Often when I play a game I wonder if they could have trimmed the fat a little, removed a little rule which made the game that touch more clunky than it needs to be. Sleuth Box has trimmed so much fat off the deduction genre that it turned 2D! It's a quick, 2-5 minute, 2-player game that works fantastically and presents a decent challenge, particularly as you are trying to race your opponent. There's not much I can say against this little game, it is functionally near perfect. It's not going to change your life, but if you are looking for a quick 2-player filler game, or a place to put your drink, it's sure to please!

You Might Like...
  • Doughnut Dash, in particular, really rivals other modern games like Robo Rally as a fun action programming game that’s a great choice for families.
  • The Buzzle Box provides a huge amount of content and entertainment.
  • The whole package is really well presented, making it a great family gift and a really great box to open up and explore.
You Might Not Like...
  • The games have a slightly more ‘gift-shop’ feel to them then the modern board games we are more used to, but that’s not to say they don’t have great art and good quality components.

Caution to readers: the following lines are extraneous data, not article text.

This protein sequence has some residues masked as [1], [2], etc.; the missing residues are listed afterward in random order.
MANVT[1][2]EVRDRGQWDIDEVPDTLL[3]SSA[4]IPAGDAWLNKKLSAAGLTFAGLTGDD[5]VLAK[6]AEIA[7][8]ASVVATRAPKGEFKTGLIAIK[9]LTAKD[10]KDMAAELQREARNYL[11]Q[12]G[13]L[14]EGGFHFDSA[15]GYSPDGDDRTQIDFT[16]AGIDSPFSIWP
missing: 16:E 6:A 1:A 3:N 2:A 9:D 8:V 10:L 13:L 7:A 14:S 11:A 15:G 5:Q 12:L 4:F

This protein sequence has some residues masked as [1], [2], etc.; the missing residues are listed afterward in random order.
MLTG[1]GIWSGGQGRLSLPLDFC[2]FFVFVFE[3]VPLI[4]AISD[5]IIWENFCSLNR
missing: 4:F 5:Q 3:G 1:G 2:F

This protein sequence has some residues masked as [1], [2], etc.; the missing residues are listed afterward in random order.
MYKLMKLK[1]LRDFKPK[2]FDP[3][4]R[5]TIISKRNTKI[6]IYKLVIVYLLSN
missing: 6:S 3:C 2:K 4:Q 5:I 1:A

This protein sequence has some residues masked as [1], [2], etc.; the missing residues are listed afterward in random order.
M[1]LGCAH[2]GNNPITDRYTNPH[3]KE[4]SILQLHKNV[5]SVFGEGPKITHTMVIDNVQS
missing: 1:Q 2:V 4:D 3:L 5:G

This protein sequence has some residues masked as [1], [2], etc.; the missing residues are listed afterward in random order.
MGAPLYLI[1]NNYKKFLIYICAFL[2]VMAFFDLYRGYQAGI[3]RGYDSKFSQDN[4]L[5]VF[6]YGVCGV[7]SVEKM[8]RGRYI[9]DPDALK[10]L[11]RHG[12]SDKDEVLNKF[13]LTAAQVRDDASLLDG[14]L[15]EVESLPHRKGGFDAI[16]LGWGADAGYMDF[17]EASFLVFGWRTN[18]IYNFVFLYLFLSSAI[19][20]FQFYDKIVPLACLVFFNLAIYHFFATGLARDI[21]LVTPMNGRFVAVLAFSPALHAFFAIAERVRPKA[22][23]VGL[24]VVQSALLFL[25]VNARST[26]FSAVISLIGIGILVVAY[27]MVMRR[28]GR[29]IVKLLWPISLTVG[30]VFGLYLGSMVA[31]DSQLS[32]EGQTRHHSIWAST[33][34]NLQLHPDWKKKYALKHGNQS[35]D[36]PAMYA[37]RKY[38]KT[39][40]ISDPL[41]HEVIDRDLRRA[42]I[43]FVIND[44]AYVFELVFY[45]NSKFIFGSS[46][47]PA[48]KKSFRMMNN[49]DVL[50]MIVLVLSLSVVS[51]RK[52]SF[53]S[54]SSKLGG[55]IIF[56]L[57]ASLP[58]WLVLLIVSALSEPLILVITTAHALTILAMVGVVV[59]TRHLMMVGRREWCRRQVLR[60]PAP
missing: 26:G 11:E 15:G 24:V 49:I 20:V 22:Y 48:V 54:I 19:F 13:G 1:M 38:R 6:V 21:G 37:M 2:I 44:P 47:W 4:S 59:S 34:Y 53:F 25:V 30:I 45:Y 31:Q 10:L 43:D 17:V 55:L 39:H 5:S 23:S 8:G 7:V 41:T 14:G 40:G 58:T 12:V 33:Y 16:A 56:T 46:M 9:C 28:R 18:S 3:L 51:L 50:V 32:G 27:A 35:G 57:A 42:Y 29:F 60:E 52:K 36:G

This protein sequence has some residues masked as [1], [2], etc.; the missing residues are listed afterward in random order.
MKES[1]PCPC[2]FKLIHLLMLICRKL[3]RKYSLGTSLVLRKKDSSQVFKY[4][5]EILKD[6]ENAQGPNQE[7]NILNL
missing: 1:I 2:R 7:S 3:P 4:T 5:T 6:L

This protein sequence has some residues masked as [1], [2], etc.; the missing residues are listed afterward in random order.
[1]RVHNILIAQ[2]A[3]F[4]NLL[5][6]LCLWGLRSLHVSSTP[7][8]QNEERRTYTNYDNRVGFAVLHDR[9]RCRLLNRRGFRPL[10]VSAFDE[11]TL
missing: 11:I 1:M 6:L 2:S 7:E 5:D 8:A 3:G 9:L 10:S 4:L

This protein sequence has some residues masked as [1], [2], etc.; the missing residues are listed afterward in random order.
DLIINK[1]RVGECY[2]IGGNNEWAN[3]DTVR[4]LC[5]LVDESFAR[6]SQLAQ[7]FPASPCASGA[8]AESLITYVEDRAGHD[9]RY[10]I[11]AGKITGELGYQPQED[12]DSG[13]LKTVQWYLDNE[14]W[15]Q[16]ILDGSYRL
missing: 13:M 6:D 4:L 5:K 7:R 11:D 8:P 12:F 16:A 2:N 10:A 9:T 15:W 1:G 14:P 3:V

• I would’ve liked some hints to the Cake Shop puzzle.

The Verdict
The Doughnuts & Cake Buzzle Box provides huge value for money for families. There are hours, week or even months of fun in the box, with a variety of quick puzzles and activities, all the way to well-designed family board games that wouldn’t be out of place in any board game collection. The games are extremely well presented, and the theme helps to make them enticing to a family audience, and the puzzles and additional activities are challenging enough to really engage parents as well as kids. If you’re looking for a gift for all the family that promoted family time, smart thinking and will ease boredom during lockdown and over the long summer holidays ahead, then a Buzzle Box would be a very wise purchase to provide something for everyone.

Buzzle Box 2: Doughnuts & Cake was a review copy kindly provided to us by Dark Imp Games. You can find out more at https://www.thedarkimp.com/shop/ and check out their awesome resources for getting families gaming.

1 comment:

  1. Such an amazing puzzle box it is. Solving puzzles are greatly beneficial and can be fun too. Here you can check out the best puzzle box made so far.